Owners of Detroit-based brands reported fewer new-car problems than those who bought import models for only the second time in the history of the J.D. Power Initial Quality Study, released Wednesday.
The Detroit brands improved 10 percent from last year's study and collectively averaged 103 problems per 100 vehicles, compared with 106 for all foreign-based brands. Three domestic brands -- Chevrolet, Buick and Lincoln -- finished in the top 10 of brand rankings.
Overall however, Kia topped all brands, the first time in 27 years that a non-luxury brand came in first. Last year's winner, Porsche, was second. Hyundai was third and Toyota fourth.
Jeep and Chrysler were the two most improved brands, helping to boost the score for Detroit-based nameplates. However, both continued to rank below the overall industry average.
The annual survey asked 80,000 people about problems they had encountered within 90 days of buying or leasing a new 2016 model. Overall, quality for all brands improved by 6 percent over the 2015 results with an industry average of 105 problems per 100 cars vs. 112 last year. "Manufacturers currently are making some of the highest-quality products we have ever seen," says Renee Stephens , vice president of U.S. automotive quality at J.D. Power.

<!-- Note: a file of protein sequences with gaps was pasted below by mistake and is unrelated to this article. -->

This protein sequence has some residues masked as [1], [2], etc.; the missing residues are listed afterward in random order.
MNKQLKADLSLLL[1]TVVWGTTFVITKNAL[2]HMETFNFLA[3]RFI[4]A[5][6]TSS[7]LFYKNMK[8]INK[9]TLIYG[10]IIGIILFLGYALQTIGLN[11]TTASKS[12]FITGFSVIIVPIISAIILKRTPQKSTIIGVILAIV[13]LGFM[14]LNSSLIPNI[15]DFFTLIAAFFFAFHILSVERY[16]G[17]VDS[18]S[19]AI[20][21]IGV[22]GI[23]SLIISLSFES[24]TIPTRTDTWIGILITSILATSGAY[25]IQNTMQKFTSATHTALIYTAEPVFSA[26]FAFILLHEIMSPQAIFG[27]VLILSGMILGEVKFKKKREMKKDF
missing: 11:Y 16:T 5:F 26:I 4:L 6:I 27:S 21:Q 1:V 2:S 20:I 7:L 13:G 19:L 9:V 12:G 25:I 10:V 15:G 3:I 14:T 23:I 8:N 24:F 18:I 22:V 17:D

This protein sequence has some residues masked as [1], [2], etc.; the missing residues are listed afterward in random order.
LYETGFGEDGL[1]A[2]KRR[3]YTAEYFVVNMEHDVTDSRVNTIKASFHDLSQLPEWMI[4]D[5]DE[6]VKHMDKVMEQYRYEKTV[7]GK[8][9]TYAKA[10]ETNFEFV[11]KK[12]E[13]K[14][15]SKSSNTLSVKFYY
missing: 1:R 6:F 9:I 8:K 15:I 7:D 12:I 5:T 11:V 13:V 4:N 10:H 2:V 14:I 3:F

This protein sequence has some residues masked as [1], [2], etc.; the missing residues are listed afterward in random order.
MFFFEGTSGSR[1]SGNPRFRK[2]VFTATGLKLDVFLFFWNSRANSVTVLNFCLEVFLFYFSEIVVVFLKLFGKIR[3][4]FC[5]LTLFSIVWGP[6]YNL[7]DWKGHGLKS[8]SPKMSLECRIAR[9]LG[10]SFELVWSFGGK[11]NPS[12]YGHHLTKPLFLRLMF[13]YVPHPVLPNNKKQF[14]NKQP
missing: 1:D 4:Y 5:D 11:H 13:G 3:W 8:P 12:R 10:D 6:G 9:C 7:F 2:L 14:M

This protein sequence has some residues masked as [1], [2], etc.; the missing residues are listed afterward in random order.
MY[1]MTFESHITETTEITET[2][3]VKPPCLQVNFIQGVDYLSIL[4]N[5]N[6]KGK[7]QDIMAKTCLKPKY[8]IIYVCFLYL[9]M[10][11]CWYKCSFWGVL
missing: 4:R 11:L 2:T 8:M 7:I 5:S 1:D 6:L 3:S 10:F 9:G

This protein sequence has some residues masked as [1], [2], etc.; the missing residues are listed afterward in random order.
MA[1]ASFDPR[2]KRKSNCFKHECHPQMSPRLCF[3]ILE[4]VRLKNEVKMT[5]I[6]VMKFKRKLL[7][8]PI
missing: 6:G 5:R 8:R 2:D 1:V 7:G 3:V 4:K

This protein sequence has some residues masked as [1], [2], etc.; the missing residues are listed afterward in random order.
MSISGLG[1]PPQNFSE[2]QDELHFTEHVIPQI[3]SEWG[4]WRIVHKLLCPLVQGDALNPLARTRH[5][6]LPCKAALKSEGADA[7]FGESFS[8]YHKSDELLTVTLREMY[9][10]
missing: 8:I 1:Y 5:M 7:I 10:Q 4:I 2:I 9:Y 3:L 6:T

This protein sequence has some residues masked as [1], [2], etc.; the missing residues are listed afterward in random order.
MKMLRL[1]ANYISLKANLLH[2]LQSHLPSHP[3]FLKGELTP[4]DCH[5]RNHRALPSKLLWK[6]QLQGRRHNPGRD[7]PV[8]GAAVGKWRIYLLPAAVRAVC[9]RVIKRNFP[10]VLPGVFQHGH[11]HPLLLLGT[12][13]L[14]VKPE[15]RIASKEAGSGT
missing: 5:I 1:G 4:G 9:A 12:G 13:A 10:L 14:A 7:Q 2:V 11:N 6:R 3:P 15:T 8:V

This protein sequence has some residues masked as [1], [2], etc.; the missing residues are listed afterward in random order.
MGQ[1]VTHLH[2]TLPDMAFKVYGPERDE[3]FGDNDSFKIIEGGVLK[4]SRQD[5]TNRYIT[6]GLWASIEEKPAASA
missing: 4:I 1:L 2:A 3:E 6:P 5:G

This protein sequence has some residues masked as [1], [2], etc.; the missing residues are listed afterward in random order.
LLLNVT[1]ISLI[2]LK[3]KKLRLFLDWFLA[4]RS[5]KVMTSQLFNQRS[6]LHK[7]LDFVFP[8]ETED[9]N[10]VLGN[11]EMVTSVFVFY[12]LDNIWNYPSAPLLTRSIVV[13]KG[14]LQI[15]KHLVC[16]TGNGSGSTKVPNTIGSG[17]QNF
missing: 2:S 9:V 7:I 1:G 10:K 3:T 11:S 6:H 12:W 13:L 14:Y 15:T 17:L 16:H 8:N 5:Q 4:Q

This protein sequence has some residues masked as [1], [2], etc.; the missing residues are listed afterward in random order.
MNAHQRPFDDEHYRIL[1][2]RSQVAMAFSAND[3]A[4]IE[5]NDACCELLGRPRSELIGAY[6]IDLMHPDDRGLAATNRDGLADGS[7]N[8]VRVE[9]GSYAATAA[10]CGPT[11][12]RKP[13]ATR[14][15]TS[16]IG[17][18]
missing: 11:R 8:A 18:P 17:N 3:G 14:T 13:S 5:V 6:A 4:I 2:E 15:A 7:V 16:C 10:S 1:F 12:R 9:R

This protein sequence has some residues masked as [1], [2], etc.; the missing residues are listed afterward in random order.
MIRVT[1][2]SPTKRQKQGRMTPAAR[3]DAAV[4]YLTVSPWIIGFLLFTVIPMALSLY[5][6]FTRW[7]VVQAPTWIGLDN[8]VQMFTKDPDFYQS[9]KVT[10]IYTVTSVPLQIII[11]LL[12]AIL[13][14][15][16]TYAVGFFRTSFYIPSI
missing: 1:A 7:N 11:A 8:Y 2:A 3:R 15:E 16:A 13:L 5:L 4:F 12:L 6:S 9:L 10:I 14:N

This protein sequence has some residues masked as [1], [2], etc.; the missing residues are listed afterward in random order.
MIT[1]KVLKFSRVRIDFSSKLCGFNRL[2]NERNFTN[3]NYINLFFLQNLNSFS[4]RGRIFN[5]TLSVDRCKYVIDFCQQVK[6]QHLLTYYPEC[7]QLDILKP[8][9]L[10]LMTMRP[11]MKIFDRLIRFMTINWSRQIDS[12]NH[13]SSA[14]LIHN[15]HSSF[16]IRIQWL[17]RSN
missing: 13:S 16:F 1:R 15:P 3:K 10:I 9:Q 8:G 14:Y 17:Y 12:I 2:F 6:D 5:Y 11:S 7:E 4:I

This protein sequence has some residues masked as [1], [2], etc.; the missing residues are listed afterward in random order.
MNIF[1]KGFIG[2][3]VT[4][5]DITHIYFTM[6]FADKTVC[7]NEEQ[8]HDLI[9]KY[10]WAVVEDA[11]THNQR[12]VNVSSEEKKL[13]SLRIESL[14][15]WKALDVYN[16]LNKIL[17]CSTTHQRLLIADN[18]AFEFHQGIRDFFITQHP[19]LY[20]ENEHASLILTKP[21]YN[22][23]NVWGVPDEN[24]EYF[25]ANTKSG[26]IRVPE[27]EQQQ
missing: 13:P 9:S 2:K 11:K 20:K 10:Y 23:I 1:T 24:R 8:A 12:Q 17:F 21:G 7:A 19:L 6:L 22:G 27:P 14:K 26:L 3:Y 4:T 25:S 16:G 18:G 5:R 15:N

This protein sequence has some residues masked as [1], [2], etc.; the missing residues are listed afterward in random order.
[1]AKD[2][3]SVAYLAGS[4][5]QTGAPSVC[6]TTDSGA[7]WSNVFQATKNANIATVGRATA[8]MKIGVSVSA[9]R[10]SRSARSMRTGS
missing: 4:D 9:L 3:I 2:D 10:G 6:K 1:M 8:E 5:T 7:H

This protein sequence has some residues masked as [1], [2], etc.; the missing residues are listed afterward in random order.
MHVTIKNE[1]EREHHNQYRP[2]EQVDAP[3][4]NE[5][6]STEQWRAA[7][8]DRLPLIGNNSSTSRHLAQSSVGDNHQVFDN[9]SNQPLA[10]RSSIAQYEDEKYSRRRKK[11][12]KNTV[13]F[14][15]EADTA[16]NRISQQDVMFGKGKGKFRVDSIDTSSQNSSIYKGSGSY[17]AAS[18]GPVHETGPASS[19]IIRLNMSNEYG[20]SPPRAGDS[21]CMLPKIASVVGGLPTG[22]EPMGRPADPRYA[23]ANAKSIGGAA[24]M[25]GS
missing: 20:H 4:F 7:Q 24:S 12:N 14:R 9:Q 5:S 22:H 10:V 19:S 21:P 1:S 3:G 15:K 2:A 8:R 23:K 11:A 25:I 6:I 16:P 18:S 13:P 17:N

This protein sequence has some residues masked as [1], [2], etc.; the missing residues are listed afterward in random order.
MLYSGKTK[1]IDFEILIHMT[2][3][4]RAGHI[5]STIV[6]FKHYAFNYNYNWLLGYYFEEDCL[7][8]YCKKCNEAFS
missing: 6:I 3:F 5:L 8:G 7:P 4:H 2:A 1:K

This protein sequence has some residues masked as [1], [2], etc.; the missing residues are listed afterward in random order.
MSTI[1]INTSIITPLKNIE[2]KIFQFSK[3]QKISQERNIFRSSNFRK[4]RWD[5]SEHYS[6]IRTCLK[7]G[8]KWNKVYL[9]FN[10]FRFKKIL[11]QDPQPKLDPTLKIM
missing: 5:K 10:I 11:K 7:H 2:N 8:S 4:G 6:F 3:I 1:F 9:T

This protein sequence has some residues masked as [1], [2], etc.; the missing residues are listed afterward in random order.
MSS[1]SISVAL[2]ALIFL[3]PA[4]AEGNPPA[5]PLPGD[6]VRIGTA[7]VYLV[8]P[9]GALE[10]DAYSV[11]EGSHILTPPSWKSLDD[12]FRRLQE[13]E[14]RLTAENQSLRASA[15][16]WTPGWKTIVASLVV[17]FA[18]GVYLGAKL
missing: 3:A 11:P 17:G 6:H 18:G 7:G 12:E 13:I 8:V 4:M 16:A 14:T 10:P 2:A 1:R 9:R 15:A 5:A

Other findings of the J.D. Power study:
- High quality is not limited to high-priced cars. For the first time since 2006, mainstream brands tallied fewer problems overall (104 problems per 100 vehicles) than luxury brands (108 problems per 100).
- Fewer problems means more loyalty. Owners who experience no problems with their cars in the first 90 days return to the same brand for their next car at a 54 percent rate. With owners who had three or more problems, that rate drops to 45 percent.
- General Motors had the most winners among individual models. General Motors had seven Buick, Chevrolet and GMC models ranked as best in individual model categories with seven. Toyota Motor Corp. was next with six. For a full list of individual model winners, click here.